Retsuko the Red Panda returns in Aggretsuko: We Wish You a Metal Christmas, which serves a timely reminder about the loneliness during the holiday season and the perils of social media.
The culturally relevant Retsuko the Red Panda is back for a one-off episode to embrace the festivities. Aggretsuko: We Wish You a Metal Christmas shows our little cute/angry character routinely facing the same habits, but this time she is facing the pressure of the holidays and as usual, finding it socially challenging to fit in.
I enjoyed the first season; the Netflix original anime mirrored working life and how the different levels of social classes burdened the regular working person, especially a woman, and in this case of Retsuko the metaphors and underlying lyrics that came from her hardcore rock singing was an outlet to be enjoyed. Aggretsuko: We Wish You a Metal Christmas is designed to keep the stockings fresh for the streaming platform, yet it served as a friendly reminder of one of the best animes of the year.
In the Christmas special, Retsuko is consumed by Instagram. In her lonely bubble, she realizes that the social media app not only makes her feel welcome but also popular and the likes she gets from each photo drives the character to want to grow a broader audience. Amusingly, the Red Panda finds that it spurs her being, as she takes a random picture of her ice creams.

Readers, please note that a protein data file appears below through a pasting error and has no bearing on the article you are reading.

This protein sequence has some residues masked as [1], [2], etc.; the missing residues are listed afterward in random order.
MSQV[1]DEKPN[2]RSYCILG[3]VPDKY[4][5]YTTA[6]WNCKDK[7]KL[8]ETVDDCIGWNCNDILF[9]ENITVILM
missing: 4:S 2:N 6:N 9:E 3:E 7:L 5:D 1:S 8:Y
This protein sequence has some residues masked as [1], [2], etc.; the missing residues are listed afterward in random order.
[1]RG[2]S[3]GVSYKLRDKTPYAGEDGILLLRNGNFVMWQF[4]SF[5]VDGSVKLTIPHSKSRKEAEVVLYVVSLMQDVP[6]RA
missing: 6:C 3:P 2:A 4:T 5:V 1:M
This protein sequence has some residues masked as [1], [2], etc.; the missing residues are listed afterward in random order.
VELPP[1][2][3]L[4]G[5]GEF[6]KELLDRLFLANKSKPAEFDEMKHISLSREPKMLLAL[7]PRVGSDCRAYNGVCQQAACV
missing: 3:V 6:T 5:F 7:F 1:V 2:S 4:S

Aggretsuko: We Wish You a Metal Christmas is another lesson regarding our generation, and the countless times I’ve seen the all-consuming Instagram profiles that make a particular person look like they have an inspiring life. Of course, in reality, Retsuko’s life is much the opposite.
As the message surrounding social media grows, the bite-sized Christmas special reminds us of how lonely it can be at this time of year. Retsuko’s passion for growing on Instagram makes her realize that she needs company on Christmas Eve before her family get-together on the big day.
There has been a lot of easily constructed Christmas trash thrown on to the platform this year, but I cannot grumble at Aggretsuko: We Wish You a Metal Christmas; it continues to be sweet, thoughtful and endearing.